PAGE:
UNICEF warns of a children generation deprived of schooling in Middle East

Education under fire _pict 2

Around the world millions of children are living violent conflicts leaving them both physical and psychological scars. In this context, attending to school is no longer a viable option, condemning their future opportunities and the chances of their entire nation. A recent report by UNICEF provides a new vision on Middle East and North Africa wars focusing on its impact on children’s education. According to UNICEF, today more than 13 million children, 40 percent of the affected areas’ school aged population, are not going to school due to violent conflicts in the region. This scenario differs from the situation the region held a few short years ago in which the goal of universal education was well within reach.

As a response to this situation several initiatives have been launched by United Nations, non-governmental organizations and international donors.  Some of these programs are the No Lost Generation Initiative or the Back to-learning Campaigns, focused on establishing schools where children can catch up on classes they missed or distributing education supplies. Also, e-learning tools are permitting children to study without having to travel and exposing themselves to dangerous situations. Actions on promoting schooling are essential because the hopes and chances of a generation are at stake.

About Finland's school success… and about what America keeps ignoring

Thi is an excerpt from an article by Anu Partanen in The Atlantic:  Read the full original article in The Atlantic

The Scandinavian country is an education superpower because it values equality more than excellence.

Everyone agrees the United States needs to improve its education system dramatically, but how? One of the hottest trends in education reform lately is looking at the stunning success of the West’s reigning education superpower, Finland. Trouble is, when it comes to the lessons that Finnish schools have to offer, most of the discussion seems to be missing the point. […]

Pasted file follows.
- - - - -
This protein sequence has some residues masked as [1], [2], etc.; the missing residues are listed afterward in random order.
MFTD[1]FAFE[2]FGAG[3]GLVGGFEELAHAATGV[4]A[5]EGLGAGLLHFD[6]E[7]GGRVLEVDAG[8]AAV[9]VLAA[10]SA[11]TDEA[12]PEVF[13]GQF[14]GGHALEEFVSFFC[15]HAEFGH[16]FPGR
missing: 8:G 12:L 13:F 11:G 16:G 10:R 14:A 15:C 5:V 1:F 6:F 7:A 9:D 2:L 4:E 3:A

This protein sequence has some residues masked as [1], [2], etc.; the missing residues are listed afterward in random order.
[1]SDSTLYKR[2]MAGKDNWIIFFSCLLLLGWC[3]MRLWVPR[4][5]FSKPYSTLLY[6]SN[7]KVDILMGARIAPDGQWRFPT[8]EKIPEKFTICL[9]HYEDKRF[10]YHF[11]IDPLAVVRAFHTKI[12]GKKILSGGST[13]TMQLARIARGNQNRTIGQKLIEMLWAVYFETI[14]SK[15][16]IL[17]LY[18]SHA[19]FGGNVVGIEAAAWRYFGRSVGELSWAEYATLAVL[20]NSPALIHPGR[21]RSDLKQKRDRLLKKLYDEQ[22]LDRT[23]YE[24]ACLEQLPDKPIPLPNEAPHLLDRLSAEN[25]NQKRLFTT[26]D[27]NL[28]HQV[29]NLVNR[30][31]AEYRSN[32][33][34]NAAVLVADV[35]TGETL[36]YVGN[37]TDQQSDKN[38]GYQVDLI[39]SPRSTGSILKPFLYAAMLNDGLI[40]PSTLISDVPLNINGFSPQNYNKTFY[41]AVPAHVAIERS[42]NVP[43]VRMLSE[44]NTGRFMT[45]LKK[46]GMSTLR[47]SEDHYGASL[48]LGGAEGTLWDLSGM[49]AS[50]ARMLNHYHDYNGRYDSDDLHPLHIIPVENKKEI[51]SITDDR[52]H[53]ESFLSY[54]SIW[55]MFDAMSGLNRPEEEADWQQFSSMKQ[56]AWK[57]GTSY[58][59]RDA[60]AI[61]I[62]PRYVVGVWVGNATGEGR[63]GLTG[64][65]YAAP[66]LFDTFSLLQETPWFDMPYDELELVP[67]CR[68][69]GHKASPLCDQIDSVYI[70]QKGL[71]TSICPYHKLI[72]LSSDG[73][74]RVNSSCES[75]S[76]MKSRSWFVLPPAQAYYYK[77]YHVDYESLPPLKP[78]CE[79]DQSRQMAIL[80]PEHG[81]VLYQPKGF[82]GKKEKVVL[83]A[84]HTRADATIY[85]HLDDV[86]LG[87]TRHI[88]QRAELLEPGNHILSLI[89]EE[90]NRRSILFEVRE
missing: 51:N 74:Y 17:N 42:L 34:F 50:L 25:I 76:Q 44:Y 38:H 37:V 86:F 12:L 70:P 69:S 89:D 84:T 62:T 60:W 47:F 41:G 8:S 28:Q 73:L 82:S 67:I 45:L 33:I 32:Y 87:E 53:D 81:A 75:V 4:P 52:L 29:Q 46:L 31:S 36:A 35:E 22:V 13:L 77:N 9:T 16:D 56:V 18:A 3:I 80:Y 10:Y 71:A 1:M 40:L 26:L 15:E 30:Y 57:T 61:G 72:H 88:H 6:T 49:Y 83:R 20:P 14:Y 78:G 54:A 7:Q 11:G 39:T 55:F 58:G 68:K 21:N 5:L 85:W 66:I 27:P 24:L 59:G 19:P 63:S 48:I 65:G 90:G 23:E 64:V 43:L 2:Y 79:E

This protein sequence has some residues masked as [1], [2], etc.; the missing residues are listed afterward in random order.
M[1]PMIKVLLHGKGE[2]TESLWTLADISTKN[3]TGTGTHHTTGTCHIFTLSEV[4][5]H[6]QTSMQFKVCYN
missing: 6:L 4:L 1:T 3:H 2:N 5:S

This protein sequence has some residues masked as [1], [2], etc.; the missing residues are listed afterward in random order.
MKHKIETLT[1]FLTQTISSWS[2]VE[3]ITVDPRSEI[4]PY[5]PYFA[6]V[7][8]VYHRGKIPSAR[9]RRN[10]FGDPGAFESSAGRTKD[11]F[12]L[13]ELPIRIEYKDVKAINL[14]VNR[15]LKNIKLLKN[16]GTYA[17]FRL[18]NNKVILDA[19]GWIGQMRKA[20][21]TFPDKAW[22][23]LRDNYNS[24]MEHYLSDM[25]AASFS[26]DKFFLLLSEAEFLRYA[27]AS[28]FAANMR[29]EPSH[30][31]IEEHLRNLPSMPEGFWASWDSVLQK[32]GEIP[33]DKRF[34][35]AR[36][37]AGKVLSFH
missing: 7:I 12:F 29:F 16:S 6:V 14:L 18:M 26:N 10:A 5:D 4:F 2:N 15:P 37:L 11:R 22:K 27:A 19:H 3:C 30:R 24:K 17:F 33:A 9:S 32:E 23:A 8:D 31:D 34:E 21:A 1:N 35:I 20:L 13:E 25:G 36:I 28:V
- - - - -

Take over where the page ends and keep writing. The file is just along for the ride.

Finland’s schools owe their newfound fame primarily to one study: the PISA survey, conducted every three years by the Organization for Economic Co-operation and Development (OECD). The survey compares 15-year-olds in different countries in reading, math, and science. Finland has ranked at or near the top in all three competencies on every survey since 2000, neck and neck with superachievers such as South Korea and Singapore. In the most recent survey in 2009 Finland slipped slightly, with students in Shanghai, China, taking the best scores, but the Finns are still near the very top. Throughout the same period, the PISA performance of the United States has been middling, at best. […]

This article is a good reading to introduce some of the aspects that will be discussed in IX International Seminar of the UNESCO Chair in e-Learning, which will take place in october 2012 . Mark your calendar: October 4-5, 2012. More info soon…

Teacher Training, Taught by Students (NY Times)

Read the full article in | The New York Times Article by Winnie Hu

Teacher Training

[…] The idea of using students to help teachers sharpen their skills came from the National Urban Alliance’s trainers, who, while working with Newark’s teachers, observed how easily students on the playground seemed to teach one another the latest dances or games.

“It’s just so natural for them,” said the group’s chief of staff, Ahmes Askia, who oversees the Newark program. “Their friends get it, and they get it almost effortlessly, so we’re saying to the teachers: use that in the classroom.” […]

Photo by | Ianz under a CreativeCommons BY-SA 2.0 Licence